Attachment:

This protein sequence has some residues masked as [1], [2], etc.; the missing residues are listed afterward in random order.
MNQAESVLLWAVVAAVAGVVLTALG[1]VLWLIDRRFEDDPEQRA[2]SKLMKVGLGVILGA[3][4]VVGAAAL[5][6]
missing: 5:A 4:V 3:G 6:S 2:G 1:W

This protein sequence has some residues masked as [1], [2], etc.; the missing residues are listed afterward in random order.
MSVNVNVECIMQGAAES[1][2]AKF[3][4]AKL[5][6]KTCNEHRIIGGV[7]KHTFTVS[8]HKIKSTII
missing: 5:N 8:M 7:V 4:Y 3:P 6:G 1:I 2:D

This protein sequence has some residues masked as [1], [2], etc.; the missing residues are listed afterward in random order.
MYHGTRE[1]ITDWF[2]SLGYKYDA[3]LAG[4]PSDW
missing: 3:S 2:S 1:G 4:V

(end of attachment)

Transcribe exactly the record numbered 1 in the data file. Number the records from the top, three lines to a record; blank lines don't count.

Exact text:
This protein sequence has some residues masked as [1], [2], etc.; the missing residues are listed afterward in random order.
MNQAESVLLWAVVAAVAGVVLTALG[1]VLWLIDRRFEDDPEQRA[2]SKLMKVGLGVILGA[3][4]VVGAAAL[5][6]
missing: 5:A 4:V 3:G 6:S 2:G 1:W